Inflation Trends
                                                                                                                           (Hong Kong, Singapore and China)



                           % change year-on-year


























                                                                                                         Hong Kong                                                        Singapore                                                       China

                                                                                                         Source: Census & Statistics Department of HKSAR Government; Statistics Bureau of China; www.singstat.gov.sg/

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ASIA | QE3 : Implications for Hong Kong and Singapore’s Property Markets

                                          Q. Are the measures currently in place sufficient to prevent the property
                                          market from overheating in view of the likely influx of foreign funds
                                          following QE3?

                                          We believe the Hong Kong Monetary Authority’s recent measure to lower loan-to-
                                          value ratios (LTVs) from 50% to 40% for second residential properties may help to
                                          slow the growth of property prices. Yet they will not effectively stop it altogether.
                                          No doubt many end-users who lack additional equity will hold back from entering
                                          the market, but corporate investors with strong balance sheets and cash buyers will
                                          be little affected by the tightening of LTVs. The main reason is that the US dollar is
                                          expected to weaken further in the near future, which would be reflected by a decline
                                          in US bond yields. Hong Kong residential prices denominated in the local currency
   The government’s existing              (which is pegged to the US dollar) are expected to appreciate amid expectations of
                                          a feebler US dollar.
   measures should therefore
   be sufficient to contain any           There has been little participation by foreign buyers in Singapore’s private
                                          residential market recently. Foreign buyers accounted for only slightly more than
   surge of capital inflows               6% of transactions during the eight months from January to August 2012. This
   into the market as a result            strongly suggests they are feeling the effects of the extra 10% stamp duty payable by
                                          non-residents. The government’s existing measures should therefore be sufficient to
   of QE3                                 contain any surge of capital inflows into the market as a result of QE3. Moreover, it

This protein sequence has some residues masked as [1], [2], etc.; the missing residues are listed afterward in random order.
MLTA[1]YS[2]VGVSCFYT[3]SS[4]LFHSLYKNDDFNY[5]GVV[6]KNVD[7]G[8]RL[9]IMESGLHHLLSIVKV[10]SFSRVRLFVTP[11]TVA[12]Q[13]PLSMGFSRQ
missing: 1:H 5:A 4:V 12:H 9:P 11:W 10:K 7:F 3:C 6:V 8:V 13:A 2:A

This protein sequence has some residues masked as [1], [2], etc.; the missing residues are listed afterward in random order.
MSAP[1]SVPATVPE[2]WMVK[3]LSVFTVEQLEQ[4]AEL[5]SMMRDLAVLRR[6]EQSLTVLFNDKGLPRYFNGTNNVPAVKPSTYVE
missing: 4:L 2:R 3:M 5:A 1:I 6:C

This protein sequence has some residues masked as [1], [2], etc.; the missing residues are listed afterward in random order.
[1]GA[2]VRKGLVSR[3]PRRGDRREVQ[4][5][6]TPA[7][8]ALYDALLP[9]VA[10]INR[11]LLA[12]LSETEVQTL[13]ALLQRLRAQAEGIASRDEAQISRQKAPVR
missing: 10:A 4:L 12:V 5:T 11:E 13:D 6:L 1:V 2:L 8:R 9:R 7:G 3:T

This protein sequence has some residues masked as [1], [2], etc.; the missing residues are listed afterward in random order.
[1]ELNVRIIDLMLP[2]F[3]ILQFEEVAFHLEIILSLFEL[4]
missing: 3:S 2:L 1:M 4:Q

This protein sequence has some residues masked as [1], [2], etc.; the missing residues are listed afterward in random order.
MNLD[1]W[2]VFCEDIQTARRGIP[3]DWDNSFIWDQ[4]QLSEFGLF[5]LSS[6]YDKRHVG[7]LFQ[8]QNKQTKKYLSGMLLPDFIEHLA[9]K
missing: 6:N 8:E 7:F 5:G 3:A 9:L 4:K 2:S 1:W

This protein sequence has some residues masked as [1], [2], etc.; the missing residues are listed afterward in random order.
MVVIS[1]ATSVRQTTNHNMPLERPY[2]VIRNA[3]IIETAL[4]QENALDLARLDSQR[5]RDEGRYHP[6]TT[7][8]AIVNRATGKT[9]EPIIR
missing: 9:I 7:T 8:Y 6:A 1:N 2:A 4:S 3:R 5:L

will remain watchful, and it will definitely implement more measures if there are any
                                          signs that the current ones cannot avert a spike in demand.

                                          Q. Will QE3 spur more capital inflows and heat up the property market?
                                          Is there a risk of an asset bubble?

                                          As an indicator of the volume of capital inflows, the daily turnover volume of the
                                          Hong Kong stock market increased by around 25% during the last two rounds of QE.
                                          Therefore, it very likely that the latest round of QE will again boost the flow of capital
                                          into Hong Kong stocks and real estate, thus driving up real estate prices.

                                          Although the risk of an asset bubble is increasing, there is no imminent threat of it
                                          bursting, due to Hong Kong’s healthy job market and the city’s low unemployment
                                          rate of 3.2%. Meanwhile, local banks are being very prudent and selective about
                                          offering mortgage financing to their customers. They are putting applicants through
                                          a number of stress tests to assess their ability to replay loans. The average loan-
                                          to-value ratio for newly approved mortgage loans has generally remained below the
                                          long-term historical average of 62% since the beginning 2010. This indicates the
                                          local banking sector has remained sound, and that it has built up firewalls to weather
                                          the effects of any unforeseen decline in property prices.

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ASIA | QE3 : Implications for Hong Kong and Singapore’s Property Markets

                                                                                      Source: Hong Kong Monetary Authority; Colliers International